Though he rarely started, he saw action in 149 regular season contests with the Steelers, making four interceptions, ten fumble recoveries and two safeties.
Toews did have the honor of starting in the Steelers' Super Bowl XIII and XIV victories.
Jack Lambert (1974-84)
The snarling, tenacious Lambert became the poster-boy of the Steel Curtain defense upon his arrival in 1974.
His grizzled appearance and missing front teeth just accentuated the wrath and ferocity that burned within, making him the perfect complement to the cool-headed and technically proficient Jack Ham.
Lambert made the Pro Bowl every season except for his first and last, and he was an All-Pro choice six times (including five straight from '79 through '83). Recurring foot injuries kept him out of action for much of 1984, and he retired at the end of that season.
A ball-hawker, Lambert picked off 28 passes during his career and made 17 fumble recoveries—with an NFL-leading eight in '76. He also racked up 22.5 sacks and made over 1,400 tackles for the Steelers (both totals unofficial).
Like Ham, Lambert was voted into Canton in his first year of eligibility.
Robin Cole (1977-87)
Cole spent the early portion of his career being overshadowed by his fellow members of the Steel Curtain defense, and he didn't become a regular starter until his fourth season.
He proved to be a dutiful and competitive performer once given the chance, not missing a single game from '82 through '87 and earning a Pro Bowl invitation following the '84 season.
All told, Cole played in 150 games for the Steelers (126 starts), making 27 unofficial sacks, 14 fumble recoveries and five interceptions.
David Little (1981-92)
Little spent his first three seasons as a backup while Ham, Lambert and Loren Toews finished out their fine careers, eventually assuming the starting LILB role in '84. He held that job through the '89 season, switching to RILB for his final three seasons.
Little proved to be adept at tracking down running backs, and he was adequate at pass coverage, but his steady play was rarely noticed, as the Steelers were a very average team during most of his career.
He was finally recognized with a Pro Bowl berth in 1990—his 10th season in the league. Little played in 179 games for the Steelers, making 10 interceptions, 11 fumble recoveries and annually ranking high on the team's tackling list.
Bryan Hinkle (1982-93)
Like David Little, Hinkle had the unenviable distinction of following in the footsteps of Hall-of-Famers Lambert and Ham and playing on some very unspectacular Steeler teams during the '80s and early '90s.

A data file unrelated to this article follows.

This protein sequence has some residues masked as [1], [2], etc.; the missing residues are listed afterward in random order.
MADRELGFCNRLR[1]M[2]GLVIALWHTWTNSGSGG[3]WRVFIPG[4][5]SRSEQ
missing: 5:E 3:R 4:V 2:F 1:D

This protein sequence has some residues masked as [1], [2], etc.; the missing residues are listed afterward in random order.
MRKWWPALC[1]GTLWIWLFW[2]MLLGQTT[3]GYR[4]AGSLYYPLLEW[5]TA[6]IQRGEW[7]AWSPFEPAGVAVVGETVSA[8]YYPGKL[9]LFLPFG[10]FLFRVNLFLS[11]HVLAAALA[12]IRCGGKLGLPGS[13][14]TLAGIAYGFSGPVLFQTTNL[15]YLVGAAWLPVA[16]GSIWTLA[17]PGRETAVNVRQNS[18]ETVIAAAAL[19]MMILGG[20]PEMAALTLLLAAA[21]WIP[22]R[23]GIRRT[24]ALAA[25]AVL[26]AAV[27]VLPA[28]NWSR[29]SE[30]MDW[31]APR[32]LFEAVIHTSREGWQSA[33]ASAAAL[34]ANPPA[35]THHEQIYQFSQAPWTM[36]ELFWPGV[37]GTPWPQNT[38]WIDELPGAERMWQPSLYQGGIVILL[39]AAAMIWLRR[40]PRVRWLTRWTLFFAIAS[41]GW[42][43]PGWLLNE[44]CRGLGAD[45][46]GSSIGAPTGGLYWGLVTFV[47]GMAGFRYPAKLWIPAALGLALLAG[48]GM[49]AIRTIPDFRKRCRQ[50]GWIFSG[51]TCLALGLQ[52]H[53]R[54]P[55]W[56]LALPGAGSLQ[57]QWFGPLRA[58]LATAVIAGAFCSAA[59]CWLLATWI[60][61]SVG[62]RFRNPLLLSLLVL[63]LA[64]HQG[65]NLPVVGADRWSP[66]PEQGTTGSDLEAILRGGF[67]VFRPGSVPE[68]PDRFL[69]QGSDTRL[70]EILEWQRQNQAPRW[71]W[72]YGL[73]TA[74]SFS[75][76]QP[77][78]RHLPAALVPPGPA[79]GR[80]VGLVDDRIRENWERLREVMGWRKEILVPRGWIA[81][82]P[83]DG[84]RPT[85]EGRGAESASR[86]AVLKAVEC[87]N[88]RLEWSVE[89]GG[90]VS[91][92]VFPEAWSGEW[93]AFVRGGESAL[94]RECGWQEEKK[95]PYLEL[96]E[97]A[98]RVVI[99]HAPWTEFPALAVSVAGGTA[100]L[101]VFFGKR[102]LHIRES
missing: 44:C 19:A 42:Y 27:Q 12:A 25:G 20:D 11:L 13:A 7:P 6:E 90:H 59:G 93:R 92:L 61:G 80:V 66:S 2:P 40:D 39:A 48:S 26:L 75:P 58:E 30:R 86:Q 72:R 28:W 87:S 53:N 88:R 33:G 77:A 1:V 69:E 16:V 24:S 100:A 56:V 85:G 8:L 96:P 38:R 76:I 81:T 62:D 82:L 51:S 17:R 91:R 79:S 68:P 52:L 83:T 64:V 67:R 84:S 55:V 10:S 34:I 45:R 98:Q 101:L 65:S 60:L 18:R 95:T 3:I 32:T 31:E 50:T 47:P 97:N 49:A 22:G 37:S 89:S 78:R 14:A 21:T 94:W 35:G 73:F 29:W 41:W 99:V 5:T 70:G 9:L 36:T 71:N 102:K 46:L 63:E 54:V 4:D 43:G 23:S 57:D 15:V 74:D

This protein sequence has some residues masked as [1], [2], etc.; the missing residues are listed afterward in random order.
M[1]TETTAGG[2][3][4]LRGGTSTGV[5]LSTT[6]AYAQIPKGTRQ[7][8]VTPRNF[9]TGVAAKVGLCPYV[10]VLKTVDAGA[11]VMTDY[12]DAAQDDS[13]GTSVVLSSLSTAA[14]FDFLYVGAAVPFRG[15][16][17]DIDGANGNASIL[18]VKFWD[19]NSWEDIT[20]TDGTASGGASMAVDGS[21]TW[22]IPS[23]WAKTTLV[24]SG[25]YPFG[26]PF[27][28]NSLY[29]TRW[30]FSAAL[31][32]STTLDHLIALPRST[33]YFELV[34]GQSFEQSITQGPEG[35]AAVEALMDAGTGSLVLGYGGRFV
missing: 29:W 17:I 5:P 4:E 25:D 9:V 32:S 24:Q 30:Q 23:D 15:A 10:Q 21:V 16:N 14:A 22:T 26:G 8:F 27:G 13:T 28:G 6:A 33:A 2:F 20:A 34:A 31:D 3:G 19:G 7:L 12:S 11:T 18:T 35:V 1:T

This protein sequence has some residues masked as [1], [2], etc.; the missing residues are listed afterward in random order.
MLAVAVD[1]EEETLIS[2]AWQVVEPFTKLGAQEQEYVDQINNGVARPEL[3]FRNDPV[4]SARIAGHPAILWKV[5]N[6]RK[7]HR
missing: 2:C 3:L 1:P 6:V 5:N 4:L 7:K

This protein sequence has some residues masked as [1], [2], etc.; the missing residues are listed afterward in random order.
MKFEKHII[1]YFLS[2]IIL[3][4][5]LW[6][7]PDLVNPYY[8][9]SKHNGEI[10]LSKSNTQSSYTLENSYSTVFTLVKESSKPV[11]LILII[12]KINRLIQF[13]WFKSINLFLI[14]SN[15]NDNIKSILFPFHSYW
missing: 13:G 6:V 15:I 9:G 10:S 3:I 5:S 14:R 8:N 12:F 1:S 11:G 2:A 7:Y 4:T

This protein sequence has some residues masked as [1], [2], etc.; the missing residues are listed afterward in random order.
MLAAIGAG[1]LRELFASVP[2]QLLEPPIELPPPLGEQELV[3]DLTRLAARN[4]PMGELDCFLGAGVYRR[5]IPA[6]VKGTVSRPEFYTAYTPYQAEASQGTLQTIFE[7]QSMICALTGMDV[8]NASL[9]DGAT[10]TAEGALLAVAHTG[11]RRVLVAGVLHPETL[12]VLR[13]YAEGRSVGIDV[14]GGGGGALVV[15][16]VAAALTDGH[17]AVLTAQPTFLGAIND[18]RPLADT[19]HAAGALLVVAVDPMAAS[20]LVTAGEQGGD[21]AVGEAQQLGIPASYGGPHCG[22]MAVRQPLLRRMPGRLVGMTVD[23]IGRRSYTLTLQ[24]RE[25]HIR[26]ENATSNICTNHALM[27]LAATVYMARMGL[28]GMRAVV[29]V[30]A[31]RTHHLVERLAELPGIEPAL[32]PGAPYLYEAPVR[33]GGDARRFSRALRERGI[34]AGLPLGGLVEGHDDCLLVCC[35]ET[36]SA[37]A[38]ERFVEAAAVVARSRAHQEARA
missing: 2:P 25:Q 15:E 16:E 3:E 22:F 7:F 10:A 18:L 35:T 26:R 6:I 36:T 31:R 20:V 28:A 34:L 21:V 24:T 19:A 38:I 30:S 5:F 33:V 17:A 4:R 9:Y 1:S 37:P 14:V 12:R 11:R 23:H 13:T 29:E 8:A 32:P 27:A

Nonetheless, Hinkle was a well-rounded athlete who saw action in 163 games for the Steelers, playing both ROLB and LOLB over the course of his career. His totals include 22.5 sacks, 15 interceptions (two TDs), 11 fumble recoveries (one TD), and he usually ranked among the team's tackling leaders during his years as a starter ('84-91).
Hinkle never was invited to the Pro Bowl, but he was a second team All-Pro in '86 and was voted the Steelers' MVP for that season.
Mike Merriweather (1982-87)
Merriweather played in every game his first two seasons without raising too many eyebrows before coming out of nowhere in 1984 to register 15 sacks (fifth in the NFL) and make the Pro Bowl.
Though he never came close to equalling his '84 sack total, Merriweather did receive Pro Bowl invitations in both '85 and '86 for his solid all-around play during those seasons.
His performance slipped somewhat in '87, but Merriweather felt he was worth more than his contract indicated, and he sat out the entire 1988 season. He left Pittsburgh on a bitter note, being traded to the Vikings for a first-round draft choice prior to the 1989 campaign.
Merriweather played in 85 games during his six Steeler seasons, recording 31 sacks, 11 interceptions (with two TD returns) and nine fumble recoveries.
Hardy Nickerson (1987-92)
Nickerson spent the first six years of his outstanding career playing in the Steelers' 3-4 defense with fellow linebackers Greg Lloyd, David Little and Bryan Hinkle.
He played well enough, usually ranking among the team's tackling leaders, but it was Lloyd, cornerback Rod Woodson and safety Carnell Lake who were the heart of the Steelers defense during Nickerson's tenure.
He was sent to Tampa Bay in '93, where he thrived in the Bucs' 4-3 defense at the middle linebacker position, earning five trips to the Pro Bowl and a spot on the NFL's All-Decade Team of the '90s.
Steeler fans can only wonder "what if.....?"
Greg Lloyd (1988-97)
Perhaps the most feared player in the NFL during the early '90s, Lloyd rivals Jack Lambert for the distinction of being the toughest and meanest player in Steeler history. He possessed a nasty disposition, which he displayed both on the field and off, but it was his skillful play that earned him the respect of fans and fellow players.